The decennial Census count has been a staple of American life since the early days of the republic, but at a time when public funding is being slashed and scientific data questioned, Census-watchers fear the 2020 count is heading toward a crisis.
In addition, recent rhetoric from the Trump administration has left some groups fearful of sharing personal information with the government, further threatening the success of the count.
If the Census Bureau does not receive significantly more than the White House has proposed, it could be “catastrophic” for the 2020 count, said Terri Ann Lowenthal, a former staff director of the House census oversight subcommittee.
“I think Congress is taking a grave risk right now,” she said, adding that the bureau is in danger of not being able to afford a comprehensive “dress rehearsal” slated for 2018. “What Congress does in the next few weeks will really determine how much confidence both the Census Bureau and the public can have in the bureau’s ability to take an inclusive Census in 2020.”
The Census, which every ten years counts every person in the United States, was mandated by the Founding Fathers and has been called a keystone of American democracy. The government uses it to allocate public resources; businesses use it to choose where to invest; and the count affects congressional redistricting.
In announcing its budget last month, the administration touted its proposed $1.5 billion for the Census Bureau as a $100 million “increase.” Critics called that smoke and mirrors, however, noting that the White House was comparing it to the 2016 budget of $1.37 billion. The proposed amount is about $140 millionless than the $1.64 billion, or 20 percent increase, requested for 2017.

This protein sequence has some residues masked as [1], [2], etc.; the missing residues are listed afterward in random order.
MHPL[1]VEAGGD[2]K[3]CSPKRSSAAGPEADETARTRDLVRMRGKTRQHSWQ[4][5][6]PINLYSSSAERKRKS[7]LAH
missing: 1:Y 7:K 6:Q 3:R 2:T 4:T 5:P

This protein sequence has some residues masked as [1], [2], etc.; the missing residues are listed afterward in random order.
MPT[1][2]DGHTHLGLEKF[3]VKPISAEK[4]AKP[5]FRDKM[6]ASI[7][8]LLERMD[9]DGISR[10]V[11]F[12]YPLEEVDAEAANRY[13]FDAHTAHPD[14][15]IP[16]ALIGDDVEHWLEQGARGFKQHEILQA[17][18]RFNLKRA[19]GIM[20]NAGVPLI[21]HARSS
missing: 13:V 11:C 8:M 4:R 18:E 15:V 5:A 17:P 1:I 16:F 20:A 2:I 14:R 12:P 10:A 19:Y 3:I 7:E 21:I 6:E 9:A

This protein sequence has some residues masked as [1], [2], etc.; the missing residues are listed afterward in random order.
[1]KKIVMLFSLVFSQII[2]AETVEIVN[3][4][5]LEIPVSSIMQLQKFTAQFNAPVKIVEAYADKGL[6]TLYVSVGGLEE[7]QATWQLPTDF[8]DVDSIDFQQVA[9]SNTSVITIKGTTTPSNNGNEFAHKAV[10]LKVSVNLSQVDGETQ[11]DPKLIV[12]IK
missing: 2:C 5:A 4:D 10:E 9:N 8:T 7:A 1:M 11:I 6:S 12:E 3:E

In past decades, the ramp-up in the years leading up to the count has been precipitous, with budgets sometimes doubling between the year ending in 7 and the year ending in 8.
Congress did not pass a budget last year, opting instead for a continuing resolution that kept most federal agencies funded at 2016 levels. They are slated to pass the 2017 budget by April 28; debate on new funding for 2018 could continue into this fall.
Many agree that the bureau could stand to trim its budget. The 2010 count was the biggest non-wartime mobilization in American history and the most expensive Census ever. With over 500 field offices and 550,000 staff deployed around the country, it cost $13 billion over ten years.
To carry out a similar operation this time would cost $17.8 billion. But five years ago, Congress ordered the Census Bureau not to spend more in 2020 than it had in 2010. So the bureau announced changes designed to achieve “the most automated, modern, and dynamic decennial census in history.”